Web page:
A portrait of Katherine Parr, the last of King Henry VIII’s six wives, fetched an impressive £3,436,000 ($4,368,000), including premiums, at Sotheby’s London’s Old Master & 19th Century Paintings Evening Auction on July 5, marking a moment of excitement for the storied painting. While it was not the highest-earning lot of the evening, the final sale price soared past its high estimate (£800,000 or $1,015,000) by more than 400 percent, making it the widest margin by far.
Katherine Parr was Queen of England—the first to also be named Queen of Ireland, following King Henry VIII’s adoption of the title—from the time of her marriage to Henry in 1543 until his death in 1547. She was the final queen consort of the House of Tudor and outlived Henry by nearly two years. With four husbands, two before the king and one after, she continues to be the most-married English queen.
Attributed to Master John, this portrait was most likely painted in 1547–8, shortly after the King’s death, when her role became queen dowager rather than queen consort. Her position was solidified with an order from Henry that, upon his death, Katherine be given the full respect of a queen of England, as if he were still alive. The work is one of only two surviving portraits of Katherine Parr, the other being a full-length (ca. 1545) painting held in the National Portrait Gallery of London, also attributed to Master John.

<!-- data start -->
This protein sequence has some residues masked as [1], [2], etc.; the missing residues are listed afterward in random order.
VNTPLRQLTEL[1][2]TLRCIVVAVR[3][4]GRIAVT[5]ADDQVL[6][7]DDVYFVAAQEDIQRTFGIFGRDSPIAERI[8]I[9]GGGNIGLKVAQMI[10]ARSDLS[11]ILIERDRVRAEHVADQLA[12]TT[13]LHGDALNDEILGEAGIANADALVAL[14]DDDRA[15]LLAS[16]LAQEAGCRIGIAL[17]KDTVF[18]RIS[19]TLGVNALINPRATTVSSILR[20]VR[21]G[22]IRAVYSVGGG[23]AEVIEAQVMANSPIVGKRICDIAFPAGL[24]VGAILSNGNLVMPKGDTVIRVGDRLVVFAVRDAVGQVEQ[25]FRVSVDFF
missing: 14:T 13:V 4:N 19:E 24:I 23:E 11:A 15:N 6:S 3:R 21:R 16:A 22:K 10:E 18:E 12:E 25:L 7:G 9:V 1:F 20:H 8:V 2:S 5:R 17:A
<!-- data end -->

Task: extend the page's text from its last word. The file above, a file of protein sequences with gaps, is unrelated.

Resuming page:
Though it was thought to be destroyed by fire, the portrait emerged after almost 200 years since it was last offered at auction, according to Sotheby’s. The seller and the most recent owner is the estate of the Earl of Jersey, George Francis Child-Villiers, who died in 1998.
The painting has often been mistaken for others, including Queen Mary I and Lady Jane Grey. However, the sitter can be correctly identified from the distinctive piece of jewelry at her chest, a crown-shaped gold and pearl brooch that is recorded in inventories of Parr’s possessions.
As she is not among King Henry VIII’s beheaded wives, Katherine Parr is often overlooked in the annals of English history. However, her extraordinary life is gaining newfound attention with the recent release of the film Firebrand. Starring Jude Law and Alicia Vikander, the adaptation of the 2013 novel Queen’s Gambit by Elizabeth Fremantle premiered at the Cannes Film Festival this year.
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